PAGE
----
You can run a Kahoot! for the whole class at the same time! Super fun way for them to be engaged and feel connected. Another option is to have students run through a desmos activity in groups. For the zoom class put them into breakout rooms of 2-3 people and have them fill out a google doc as they work through the desmos (that way they have something tangible to work on/share their screens with). Wendy Fresh and I have some videos on our youtube channel that show how to do this with Desmos. Click on the "remote teaching tips" playlist to find them.  https://www.youtube.com/channel/UCe2lw4TpcoOJbPKawl831XQ

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    Jessica Bernards
    Portland CC
    Portland OR
    5038107785
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  • 16.  RE: IMPACT in Action - Engagement #2

    Posted 05-11-2021 09:54:00
    I use Zoom polls to let them pick which example we will work.  I have a generic poll set up for them to choose example A or B.  Sometimes it surprises me which they choose.  But it keeps them involved and they have a connection to the specific problem if only by making the decision which problem.


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    Deeanna Antosh
    Instructor
    Blinn College
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  • 17.  RE: IMPACT in Action - Engagement #2

    Posted 05-16-2021 01:18:00
    • Having a classroom community where all feel safe, included and that it's ok to make mistakes!
    • Connection with intructor
    • Active learning BIG time! Make it fun by creating some type of gamification component.
    • Using Growth Mindset Language and helping instill it within them so when they do make mistakes they don't disengage, but use it as a drive for learning.


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    Jessica Bernards
    Portland CC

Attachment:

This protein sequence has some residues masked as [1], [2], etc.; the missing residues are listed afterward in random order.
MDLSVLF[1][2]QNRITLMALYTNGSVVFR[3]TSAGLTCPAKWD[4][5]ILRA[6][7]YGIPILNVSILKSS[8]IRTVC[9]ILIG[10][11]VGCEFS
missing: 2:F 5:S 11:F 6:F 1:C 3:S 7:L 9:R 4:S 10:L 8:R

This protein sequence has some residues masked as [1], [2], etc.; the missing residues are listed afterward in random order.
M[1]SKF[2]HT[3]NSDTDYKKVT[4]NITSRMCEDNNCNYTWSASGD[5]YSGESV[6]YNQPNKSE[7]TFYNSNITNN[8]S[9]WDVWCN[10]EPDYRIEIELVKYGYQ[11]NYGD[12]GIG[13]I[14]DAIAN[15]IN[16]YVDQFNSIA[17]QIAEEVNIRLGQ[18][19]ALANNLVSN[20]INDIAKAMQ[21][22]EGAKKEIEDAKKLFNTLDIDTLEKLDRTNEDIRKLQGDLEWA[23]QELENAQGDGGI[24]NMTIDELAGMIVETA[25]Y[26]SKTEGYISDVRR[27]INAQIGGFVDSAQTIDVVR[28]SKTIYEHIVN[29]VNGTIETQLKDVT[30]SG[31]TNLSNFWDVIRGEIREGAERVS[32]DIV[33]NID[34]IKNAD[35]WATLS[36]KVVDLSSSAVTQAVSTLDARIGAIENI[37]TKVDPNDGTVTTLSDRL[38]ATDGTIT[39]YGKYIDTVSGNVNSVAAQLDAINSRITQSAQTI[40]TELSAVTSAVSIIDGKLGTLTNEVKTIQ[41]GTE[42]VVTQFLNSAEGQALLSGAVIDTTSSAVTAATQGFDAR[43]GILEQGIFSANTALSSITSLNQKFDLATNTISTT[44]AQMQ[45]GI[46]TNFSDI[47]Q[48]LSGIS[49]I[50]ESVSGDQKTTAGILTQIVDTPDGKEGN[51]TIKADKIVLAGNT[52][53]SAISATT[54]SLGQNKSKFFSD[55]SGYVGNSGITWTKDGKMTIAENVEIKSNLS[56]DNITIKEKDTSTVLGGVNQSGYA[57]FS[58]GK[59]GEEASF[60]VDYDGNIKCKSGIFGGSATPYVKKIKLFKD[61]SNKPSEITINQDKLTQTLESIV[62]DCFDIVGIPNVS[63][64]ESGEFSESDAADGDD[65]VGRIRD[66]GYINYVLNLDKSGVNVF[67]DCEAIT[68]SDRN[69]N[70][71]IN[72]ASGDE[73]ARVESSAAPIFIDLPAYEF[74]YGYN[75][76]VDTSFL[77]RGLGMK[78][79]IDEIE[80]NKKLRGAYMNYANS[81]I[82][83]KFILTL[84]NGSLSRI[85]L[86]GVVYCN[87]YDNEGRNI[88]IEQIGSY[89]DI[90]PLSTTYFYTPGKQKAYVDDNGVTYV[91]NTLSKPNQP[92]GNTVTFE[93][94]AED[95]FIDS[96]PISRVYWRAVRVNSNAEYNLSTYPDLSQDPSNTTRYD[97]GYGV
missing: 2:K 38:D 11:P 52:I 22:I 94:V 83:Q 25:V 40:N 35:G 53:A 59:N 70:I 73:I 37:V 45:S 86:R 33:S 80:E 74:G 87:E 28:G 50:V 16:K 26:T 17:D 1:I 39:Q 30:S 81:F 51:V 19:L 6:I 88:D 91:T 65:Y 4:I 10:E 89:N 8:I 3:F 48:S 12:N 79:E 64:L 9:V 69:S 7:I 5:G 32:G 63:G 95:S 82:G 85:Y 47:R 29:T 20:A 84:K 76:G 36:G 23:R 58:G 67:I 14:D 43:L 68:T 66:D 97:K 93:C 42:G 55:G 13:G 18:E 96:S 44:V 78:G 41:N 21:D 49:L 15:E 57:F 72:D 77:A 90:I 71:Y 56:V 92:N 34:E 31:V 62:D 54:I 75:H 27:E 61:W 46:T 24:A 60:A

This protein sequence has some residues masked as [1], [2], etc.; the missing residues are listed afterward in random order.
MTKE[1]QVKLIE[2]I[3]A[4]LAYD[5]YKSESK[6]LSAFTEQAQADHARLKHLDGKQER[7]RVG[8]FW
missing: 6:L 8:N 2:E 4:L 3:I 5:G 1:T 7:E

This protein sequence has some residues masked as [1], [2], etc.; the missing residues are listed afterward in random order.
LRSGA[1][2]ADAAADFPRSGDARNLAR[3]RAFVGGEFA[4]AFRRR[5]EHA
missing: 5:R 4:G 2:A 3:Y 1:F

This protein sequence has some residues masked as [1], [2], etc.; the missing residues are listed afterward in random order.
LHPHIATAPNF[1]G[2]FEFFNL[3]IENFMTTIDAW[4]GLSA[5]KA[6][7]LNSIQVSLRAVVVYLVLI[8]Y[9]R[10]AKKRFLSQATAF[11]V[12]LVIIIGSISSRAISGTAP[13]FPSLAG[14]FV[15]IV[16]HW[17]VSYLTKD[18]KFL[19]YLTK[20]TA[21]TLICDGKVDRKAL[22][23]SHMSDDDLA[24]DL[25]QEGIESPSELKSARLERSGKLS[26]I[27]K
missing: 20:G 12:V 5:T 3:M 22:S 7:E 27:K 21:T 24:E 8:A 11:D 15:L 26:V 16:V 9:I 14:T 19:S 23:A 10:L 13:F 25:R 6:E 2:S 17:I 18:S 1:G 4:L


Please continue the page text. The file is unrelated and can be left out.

Portland OR
    5038107785
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  • 18.  RE: IMPACT in Action - Engagement #2

    Posted 05-17-2021 01:32:00
    Inculcating a growth mindset, creating active learning, and making the class a safe place to make mistakes?  ABSOLUTELY.
    But gamification used to be for elementary schoolers, and later for high schoolers and below...do we really have to gamify college-level material for adults now?  When do we expect them to eat their vegetables, rather than sugar?  Not until grad school now?

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    Michael Allen
    Professor
    Glendale CC
    Glendale CA
    8182401000
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  • 19.  RE: IMPACT in Action - Engagement #2

    Posted 05-17-2021 13:21:00
    Hi Michael,
     I am also unhappy about the push to gamify teaching or making learning fun with technology!  Our online design folks ask us to do a lot including making canvas uniform, creating short videos, incorporating YouTube &/or attractive sites to engage students. I understand they mean well and want us to reach students who hate Math. But it feels like we are selling out to compete & advertise our craft. Student opinion surveys are a metric in our annual contracts. Fortunately, I've found that I can converse, give students space and engage by calling on them, rather than having to entertain or learn new technology & keep up with the millennials (I am so ancient, we used punched cards for programming 😊). It helps me to be lighthearted (making fun of my own accent), take everything less personally and connect as a person to each student.

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    Manisha Ranade
    Santa Fe College
    Gainesville FL